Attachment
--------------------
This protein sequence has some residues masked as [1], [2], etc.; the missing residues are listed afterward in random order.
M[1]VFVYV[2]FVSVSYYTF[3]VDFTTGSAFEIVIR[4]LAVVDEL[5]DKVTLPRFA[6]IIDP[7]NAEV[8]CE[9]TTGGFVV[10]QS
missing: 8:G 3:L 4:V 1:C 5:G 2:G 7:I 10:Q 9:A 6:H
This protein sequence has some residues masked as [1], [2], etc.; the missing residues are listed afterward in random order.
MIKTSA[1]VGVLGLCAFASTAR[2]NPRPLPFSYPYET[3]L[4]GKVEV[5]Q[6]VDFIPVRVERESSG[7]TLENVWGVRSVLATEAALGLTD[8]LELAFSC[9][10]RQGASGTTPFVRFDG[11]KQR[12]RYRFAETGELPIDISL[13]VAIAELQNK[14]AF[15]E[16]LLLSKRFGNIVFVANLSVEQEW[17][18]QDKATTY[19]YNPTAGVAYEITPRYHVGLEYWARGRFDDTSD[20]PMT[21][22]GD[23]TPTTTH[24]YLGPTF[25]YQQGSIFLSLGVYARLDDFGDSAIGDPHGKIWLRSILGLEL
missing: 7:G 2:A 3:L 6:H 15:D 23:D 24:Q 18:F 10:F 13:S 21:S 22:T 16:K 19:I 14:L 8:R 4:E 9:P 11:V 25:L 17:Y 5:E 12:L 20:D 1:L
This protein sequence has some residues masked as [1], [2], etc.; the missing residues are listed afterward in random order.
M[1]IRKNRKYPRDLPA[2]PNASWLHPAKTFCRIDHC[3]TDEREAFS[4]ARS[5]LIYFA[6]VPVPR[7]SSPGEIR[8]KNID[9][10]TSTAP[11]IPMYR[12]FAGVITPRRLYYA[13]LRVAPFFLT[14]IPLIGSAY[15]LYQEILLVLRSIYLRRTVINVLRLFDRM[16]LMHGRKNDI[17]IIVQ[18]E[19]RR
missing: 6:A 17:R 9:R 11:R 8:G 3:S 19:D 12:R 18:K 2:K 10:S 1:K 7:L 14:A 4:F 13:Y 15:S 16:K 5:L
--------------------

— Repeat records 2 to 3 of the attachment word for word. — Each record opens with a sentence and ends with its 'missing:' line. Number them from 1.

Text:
This protein sequence has some residues masked as [1], [2], etc.; the missing residues are listed afterward in random order.
MIKTSA[1]VGVLGLCAFASTAR[2]NPRPLPFSYPYET[3]L[4]GKVEV[5]Q[6]VDFIPVRVERESSG[7]TLENVWGVRSVLATEAALGLTD[8]LELAFSC[9][10]RQGASGTTPFVRFDG[11]KQR[12]RYRFAETGELPIDISL[13]VAIAELQNK[14]AF[15]E[16]LLLSKRFGNIVFVANLSVEQEW[17][18]QDKATTY[19]YNPTAGVAYEITPRYHVGLEYWARGRFDDTSD[20]PMT[21][22]GD[23]TPTTTH[24]YLGPTF[25]YQQGSIFLSLGVYARLDDFGDSAIGDPHGKIWLRSILGLEL
missing: 7:G 2:A 3:L 6:H 15:D 23:D 24:Q 18:F 10:F 13:S 21:S 22:T 16:K 19:I 14:L 8:R 4:E 9:P 11:V 25:L 17:Y 5:E 12:L 20:D 1:L
This protein sequence has some residues masked as [1], [2], etc.; the missing residues are listed afterward in random order.
M[1]IRKNRKYPRDLPA[2]PNASWLHPAKTFCRIDHC[3]TDEREAFS[4]ARS[5]LIYFA[6]VPVPR[7]SSPGEIR[8]KNID[9][10]TSTAP[11]IPMYR[12]FAGVITPRRLYYA[13]LRVAPFFLT[14]IPLIGSAY[15]LYQEILLVLRSIYLRRTVINVLRLFDRM[16]LMHGRKNDI[17]IIVQ[18]E[19]RR
missing: 6:A 17:R 9:R 11:R 8:G 3:S 19:D 12:R 18:K 2:K 10:S 1:K 7:L 14:A 4:F 13:Y 15:S 16:K 5:L